Connecticut Senator Joe Lieberman is making the rounds telling anyone and everyone that he’s opposed to the Finance Committee’s health care bill, and indeed probably the entire concept of health care reform. Whatever Lieberman’s motivation — a desire for attention, a desire to protect an insurance industry that has a large presence in his state — he would seem to be putting his political future at risk by doing so.
Lieberman’s approval rating cratered among Democrats in mid-2006, dropping from 60 in May of that year to 38 in August after he lost to Ned Lamont and the U.S. Senate primary and then announced he would seek a re-match as an independent. Although Lieberman’s numbers improved among Republicans and held roughly steady among independents over this period, the net effect was a deterioration in his approval rating from the low 60′s to the low-to-mid 50′s.
Lieberman’s numbers held steady in that position for some time, until they dropped significantly further from March to July 2008, probably coinciding with the period when he began to routinely attack then-candidate Barack Obama. (Lieberman had endorsed John McCain in December 2007 in advance of the Republican primaries, but it perhaps hadn’t dawned on Connecticut Democrats that he would continue to vocally support McCain during the general election.) During this period, his approval ratings dropped another 15-20 points among Democrats, and 5-10 points among independents — while ironically not really improving any among Republicans. His overall performance rating bottomed out at 38 percent in December.
Since then, Lieberman’s standing has been somewhat rehabilitated, primarily because of improvement among Democrats, with whom his approval rating has climbed back up from the low 20′s into the mid-30′s. It appears that Lieberman’s backing for the stimulus package, rather than the afterglow of Barack Obama’s election or the Democrats’ decision to allow him to remain in their caucus, was the cause, as the bounce among Democrats occurred between February and March, during which time the stimulus vote occurred.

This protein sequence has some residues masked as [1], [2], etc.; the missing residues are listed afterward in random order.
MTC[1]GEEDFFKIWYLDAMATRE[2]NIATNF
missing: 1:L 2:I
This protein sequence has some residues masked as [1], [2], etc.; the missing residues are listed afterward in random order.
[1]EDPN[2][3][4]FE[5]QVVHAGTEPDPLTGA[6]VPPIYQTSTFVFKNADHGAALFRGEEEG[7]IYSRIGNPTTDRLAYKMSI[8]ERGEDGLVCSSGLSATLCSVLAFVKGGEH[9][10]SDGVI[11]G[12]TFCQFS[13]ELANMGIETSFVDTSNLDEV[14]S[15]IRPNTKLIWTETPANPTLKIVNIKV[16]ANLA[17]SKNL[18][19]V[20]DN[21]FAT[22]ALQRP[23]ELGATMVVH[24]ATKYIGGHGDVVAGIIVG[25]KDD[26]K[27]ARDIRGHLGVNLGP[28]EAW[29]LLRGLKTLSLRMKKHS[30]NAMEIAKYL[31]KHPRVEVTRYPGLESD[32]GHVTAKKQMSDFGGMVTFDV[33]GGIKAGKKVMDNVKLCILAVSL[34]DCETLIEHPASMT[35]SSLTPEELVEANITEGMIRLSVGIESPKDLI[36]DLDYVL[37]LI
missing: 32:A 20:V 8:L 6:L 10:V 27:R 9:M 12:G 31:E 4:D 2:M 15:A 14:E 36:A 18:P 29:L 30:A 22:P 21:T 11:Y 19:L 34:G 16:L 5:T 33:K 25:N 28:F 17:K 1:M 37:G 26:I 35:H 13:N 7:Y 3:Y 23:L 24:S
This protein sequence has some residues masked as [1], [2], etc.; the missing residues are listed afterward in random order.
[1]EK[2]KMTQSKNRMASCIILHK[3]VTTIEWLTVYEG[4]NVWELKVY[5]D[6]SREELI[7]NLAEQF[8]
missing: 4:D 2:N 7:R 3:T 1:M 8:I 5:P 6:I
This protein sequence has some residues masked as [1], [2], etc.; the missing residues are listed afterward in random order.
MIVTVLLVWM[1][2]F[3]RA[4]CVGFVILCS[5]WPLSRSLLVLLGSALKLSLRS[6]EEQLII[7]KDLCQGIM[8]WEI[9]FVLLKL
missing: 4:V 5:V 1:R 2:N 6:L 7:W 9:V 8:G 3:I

Generally speaking, this would suggest that Lieberman has more to lose among Democrats than he has to gain among Republicans by bucking his former party, which is only natural since Democrats outnumber Republicans in Connecticut by a 39-32 margin.
Were he to vote against the health care package, or vote to filibuster it, this would just about guarantee that he wouldn’t be the Democratic nominee in 2012 would be vigorously and angrily opposed by everyone from the top levels of the Democratic establishment to the netroots. Republicans would then have to decide whether to field a candidate on their own or let Lieberman duke it out with the Democratic nominee, a decision that might depend on whether popular governor Jodi Rell were interested in that seat. Were Lieberman opposed by a credible Democrat on the left as well as Rell on the right, my guess is that he’s struggle to emerge with more than 15-20 percent of the vote.
The absence of a strong Republican challenger would make life somewhat easier for him, but a February poll found him losing 58-30 (!) to Democratic Attorney General Richard Blumenthal in a matchup with no Republican candidate.
Although Lieberman will probably face some sort of challenge from his left no matter what, his best chance to remain in office, by far, would seem to be to continue to make nice with the Democratic establishment, to the extent that he deterred a strong challenger like Blumenthal from running against him. That will require him to vote with the Democrats on health care. Indeed, I don’t see how Lieberman has any leverage to speak of, although who’s to say whether he’s looking at this from anything resembling a rational perspective.
Connecticut voters favor the health care package by a 47-42 plurality, according to a Quinnipiac poll conducted in September, with support dividing itself sharply along party lines and independents splitting their preferences evenly. Connecticutians also support the public option, which Lieberman is opposed to, by a more robust 64-30 majority, according to the same poll.